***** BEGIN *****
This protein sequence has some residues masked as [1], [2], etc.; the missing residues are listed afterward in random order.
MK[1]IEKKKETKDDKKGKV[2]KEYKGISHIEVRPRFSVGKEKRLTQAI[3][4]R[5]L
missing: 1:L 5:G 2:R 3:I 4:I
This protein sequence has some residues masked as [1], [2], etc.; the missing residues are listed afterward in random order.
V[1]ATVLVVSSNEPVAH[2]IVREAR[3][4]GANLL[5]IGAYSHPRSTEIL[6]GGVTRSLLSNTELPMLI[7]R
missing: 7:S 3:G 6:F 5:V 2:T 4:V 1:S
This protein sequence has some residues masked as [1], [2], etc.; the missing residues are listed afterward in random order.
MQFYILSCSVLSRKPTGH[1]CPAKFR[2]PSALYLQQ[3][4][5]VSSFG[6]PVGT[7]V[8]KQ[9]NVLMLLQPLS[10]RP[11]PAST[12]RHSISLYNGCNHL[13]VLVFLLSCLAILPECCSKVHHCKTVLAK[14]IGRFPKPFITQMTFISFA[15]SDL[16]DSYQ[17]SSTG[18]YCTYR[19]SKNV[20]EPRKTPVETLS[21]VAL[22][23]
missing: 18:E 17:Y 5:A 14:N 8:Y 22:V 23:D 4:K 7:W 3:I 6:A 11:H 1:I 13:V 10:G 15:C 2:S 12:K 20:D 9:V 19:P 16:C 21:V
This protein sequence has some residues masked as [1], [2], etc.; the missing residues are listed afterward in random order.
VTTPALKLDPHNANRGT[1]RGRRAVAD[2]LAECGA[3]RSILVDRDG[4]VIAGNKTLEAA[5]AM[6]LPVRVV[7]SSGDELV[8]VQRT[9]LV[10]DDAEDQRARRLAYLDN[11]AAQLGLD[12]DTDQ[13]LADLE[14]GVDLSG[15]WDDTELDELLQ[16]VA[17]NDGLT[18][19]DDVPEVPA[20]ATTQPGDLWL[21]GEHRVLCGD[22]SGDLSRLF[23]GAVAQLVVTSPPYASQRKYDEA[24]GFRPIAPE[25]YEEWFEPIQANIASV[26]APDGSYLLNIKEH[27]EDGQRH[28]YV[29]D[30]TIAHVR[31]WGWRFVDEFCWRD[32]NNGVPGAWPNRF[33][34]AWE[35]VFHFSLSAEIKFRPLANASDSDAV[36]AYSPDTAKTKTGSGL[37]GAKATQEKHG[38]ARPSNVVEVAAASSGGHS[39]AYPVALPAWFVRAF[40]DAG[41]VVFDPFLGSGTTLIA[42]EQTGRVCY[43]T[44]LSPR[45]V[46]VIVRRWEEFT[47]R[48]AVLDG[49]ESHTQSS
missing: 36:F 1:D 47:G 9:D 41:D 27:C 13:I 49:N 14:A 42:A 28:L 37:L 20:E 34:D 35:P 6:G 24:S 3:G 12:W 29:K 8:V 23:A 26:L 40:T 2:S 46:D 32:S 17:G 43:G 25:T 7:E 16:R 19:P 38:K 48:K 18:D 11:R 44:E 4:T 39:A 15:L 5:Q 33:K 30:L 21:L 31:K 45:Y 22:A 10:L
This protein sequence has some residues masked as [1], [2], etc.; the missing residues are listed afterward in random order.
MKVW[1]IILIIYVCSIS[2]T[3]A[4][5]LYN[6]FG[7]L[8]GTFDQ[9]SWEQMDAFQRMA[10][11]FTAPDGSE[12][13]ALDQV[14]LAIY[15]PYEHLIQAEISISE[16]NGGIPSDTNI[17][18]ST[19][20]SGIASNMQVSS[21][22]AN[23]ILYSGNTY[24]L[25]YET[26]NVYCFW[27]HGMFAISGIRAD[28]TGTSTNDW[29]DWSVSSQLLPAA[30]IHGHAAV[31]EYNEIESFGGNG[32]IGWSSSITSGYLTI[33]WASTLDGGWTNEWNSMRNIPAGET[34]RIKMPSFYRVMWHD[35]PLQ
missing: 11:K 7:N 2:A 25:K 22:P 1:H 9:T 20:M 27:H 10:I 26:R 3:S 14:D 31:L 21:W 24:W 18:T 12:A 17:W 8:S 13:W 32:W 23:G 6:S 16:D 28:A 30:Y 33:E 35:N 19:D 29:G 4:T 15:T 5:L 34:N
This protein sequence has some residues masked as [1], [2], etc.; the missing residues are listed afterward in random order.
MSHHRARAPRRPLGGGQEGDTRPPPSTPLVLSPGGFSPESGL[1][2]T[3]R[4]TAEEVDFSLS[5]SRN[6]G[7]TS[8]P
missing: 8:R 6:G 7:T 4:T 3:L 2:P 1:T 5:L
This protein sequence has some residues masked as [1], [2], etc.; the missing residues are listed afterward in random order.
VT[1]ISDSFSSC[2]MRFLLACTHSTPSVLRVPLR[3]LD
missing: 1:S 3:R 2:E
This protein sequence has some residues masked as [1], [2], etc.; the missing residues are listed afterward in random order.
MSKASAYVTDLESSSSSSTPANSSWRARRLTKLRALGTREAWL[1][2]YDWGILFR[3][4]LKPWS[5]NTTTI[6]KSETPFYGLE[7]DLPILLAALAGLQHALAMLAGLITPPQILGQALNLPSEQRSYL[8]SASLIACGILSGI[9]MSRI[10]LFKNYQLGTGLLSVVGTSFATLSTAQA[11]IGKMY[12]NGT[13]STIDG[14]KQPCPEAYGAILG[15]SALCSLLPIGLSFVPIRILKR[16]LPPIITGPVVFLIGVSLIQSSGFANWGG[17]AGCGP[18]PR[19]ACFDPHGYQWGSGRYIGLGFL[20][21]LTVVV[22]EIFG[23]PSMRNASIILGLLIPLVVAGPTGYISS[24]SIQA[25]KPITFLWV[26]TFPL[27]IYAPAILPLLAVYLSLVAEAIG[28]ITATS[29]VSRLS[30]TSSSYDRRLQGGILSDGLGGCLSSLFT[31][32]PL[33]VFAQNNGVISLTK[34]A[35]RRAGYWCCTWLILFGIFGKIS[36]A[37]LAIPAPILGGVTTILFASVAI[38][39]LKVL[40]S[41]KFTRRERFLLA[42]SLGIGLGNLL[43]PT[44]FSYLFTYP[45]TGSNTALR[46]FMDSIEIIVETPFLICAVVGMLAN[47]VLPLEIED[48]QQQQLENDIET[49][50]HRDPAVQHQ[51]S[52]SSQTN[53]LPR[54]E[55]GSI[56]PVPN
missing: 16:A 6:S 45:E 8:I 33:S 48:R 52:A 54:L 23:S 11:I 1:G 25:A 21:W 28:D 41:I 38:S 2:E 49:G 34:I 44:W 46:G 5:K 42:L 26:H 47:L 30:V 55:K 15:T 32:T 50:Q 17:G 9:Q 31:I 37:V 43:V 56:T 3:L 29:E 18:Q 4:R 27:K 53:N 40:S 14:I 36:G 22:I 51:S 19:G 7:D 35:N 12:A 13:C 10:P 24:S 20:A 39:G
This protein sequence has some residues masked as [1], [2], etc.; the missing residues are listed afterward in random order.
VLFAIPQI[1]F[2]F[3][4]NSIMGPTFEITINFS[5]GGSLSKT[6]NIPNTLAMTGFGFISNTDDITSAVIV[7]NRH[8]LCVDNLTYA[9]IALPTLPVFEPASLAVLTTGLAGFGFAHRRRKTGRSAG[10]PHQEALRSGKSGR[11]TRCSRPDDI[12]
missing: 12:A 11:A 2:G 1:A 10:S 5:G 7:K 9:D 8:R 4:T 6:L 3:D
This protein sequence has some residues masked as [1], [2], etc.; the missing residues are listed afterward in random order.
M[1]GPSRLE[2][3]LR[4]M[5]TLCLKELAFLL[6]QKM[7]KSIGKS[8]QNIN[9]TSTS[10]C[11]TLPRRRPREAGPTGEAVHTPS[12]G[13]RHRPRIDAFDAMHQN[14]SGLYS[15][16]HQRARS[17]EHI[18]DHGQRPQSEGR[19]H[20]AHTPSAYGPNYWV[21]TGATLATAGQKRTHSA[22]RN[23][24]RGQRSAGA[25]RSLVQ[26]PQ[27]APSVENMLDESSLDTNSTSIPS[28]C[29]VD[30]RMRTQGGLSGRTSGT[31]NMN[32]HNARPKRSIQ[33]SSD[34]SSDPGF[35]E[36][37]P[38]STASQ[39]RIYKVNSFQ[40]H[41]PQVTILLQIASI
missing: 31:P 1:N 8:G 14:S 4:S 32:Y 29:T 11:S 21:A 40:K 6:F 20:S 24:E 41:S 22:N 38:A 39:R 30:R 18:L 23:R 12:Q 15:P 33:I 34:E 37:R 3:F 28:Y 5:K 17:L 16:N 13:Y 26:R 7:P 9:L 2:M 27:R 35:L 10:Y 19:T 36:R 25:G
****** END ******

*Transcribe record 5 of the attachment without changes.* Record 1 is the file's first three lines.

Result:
This protein sequence has some residues masked as [1], [2], etc.; the missing residues are listed afterward in random order.
MKVW[1]IILIIYVCSIS[2]T[3]A[4][5]LYN[6]FG[7]L[8]GTFDQ[9]SWEQMDAFQRMA[10][11]FTAPDGSE[12][13]ALDQV[14]LAIY[15]PYEHLIQAEISISE[16]NGGIPSDTNI[17][18]ST[19][20]SGIASNMQVSS[21][22]AN[23]ILYSGNTY[24]L[25]YET[26]NVYCFW[27]HGMFAISGIRAD[28]TGTSTNDW[29]DWSVSSQLLPAA[30]IHGHAAV[31]EYNEIESFGGNG[32]IGWSSSITSGYLTI[33]WASTLDGGWTNEWNSMRNIPAGET[34]RIKMPSFYRVMWHD[35]PLQ
missing: 11:K 7:N 2:A 25:K 22:P 1:H 9:T 20:M 27:H 10:I 26:R 3:S 14:D 31:L 21:W 24:W 18:T 12:A 17:W 8:S 13:W 32:W 23:G 6:S 16:D 28:A 30:Y 33:E 35:N 19:D 29:G 4:T 15:T 5:L 34:N